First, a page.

The Sustainable Development Commission (SDC), which advises on green policies, is preparing a damning critique of the Scottish government’s transport priorities. To be delivered next month, it will expose a “significant policy gap” which threatens to derail Scotland’s world-leading climate legislation.

The assessment will point out that the transport measures so far promised will deliver only half the cuts in carbon emissions needed to meet climate targets.

“Greater alignment between policy objectives based on sustainable development targets and the many transport projects is sorely needed,” says a SDC statement. “There is growing evidence for, and acceptance of, this mismatch. We believe the government is in real danger of not delivering the required emission reductions without a root-and-branch rethink of priorities.”

The SDC’s UK chair, Will Day, has accused ministers of a “curious myopia” on transport policy. Building new roads should be a policy of “last resort” not first choice, he argued.

“History shows that, if you build a road, it fills up. If you build a bigger road, it fills up too. And if you build a relief road, in a few years you have to build a relief road for the relief road.”

Day questioned the analysis that led to a decision to erect a £2 billion road bridge across the Forth: “We’re going to have to make sure that these kind of major decisions are not made for reasons of short-term political expediency but in the long-term interests of society,” he told the Sunday Herald.

“Part of what government policy should be doing is discouraging people from using cars for transport.”

His critique was reinforced by a new analysis from Friends of the Earth Scotland showing that ministers have omitted millions of tonnes of carbon from their assessment of the pollution impact of the proposed new roads.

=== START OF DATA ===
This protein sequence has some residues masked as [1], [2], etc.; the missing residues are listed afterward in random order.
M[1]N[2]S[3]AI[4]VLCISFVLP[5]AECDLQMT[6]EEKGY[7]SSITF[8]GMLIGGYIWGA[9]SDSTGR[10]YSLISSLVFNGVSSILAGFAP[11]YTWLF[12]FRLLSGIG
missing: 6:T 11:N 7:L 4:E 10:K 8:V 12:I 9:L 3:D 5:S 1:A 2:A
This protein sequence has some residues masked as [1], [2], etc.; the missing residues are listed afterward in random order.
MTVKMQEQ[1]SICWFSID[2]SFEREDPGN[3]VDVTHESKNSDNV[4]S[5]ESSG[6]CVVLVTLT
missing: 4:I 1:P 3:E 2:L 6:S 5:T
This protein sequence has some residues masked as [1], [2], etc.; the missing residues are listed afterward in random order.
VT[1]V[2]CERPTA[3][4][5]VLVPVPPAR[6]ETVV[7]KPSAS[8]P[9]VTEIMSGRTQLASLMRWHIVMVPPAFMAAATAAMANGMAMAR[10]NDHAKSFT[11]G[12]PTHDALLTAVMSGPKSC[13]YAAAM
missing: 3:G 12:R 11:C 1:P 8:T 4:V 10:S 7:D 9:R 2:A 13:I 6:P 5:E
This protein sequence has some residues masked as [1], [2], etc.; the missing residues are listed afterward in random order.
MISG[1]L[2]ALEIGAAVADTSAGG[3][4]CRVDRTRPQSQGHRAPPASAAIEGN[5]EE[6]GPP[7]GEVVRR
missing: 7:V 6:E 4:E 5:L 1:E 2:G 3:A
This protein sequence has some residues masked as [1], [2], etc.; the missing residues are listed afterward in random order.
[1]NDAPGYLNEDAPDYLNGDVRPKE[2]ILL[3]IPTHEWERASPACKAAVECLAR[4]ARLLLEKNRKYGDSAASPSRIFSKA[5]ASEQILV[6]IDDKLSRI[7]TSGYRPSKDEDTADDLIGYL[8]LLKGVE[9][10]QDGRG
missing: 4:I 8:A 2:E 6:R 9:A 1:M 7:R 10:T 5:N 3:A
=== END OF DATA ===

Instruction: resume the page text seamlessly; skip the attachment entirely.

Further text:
Using the government’s own figures, the group suggests the seven largest schemes, not including the Forth bridge, could generate 4.24 million tonnes of carbon pollution by 2030. The government estimate is 213,100 tonnes.

Chief executive Duncan McLaren accused the government of “systematically underestimating” the responsibility of roads for carbon emissions. “Carbon assessment is a useful and welcome tool,” he said, “but when millions of tonnes are not properly accounted for, it risks being misleading.”

For the government to ignore substantial emissions from the roads it builds “is rather like a major bank financing a coal-fired power station, but disowning all responsibility for the emissions that result,” McLaren argued.

The Scottish government said it took its responsibilities on climate change seriously. Delivering its targets would require the “wholesale adoption” of electric vehicles, said a spokesman.

“A key aspect of cross-Forth capacity will be significant improvements to the design of connecting roads to cut congestion and protect air quality from idling engines.”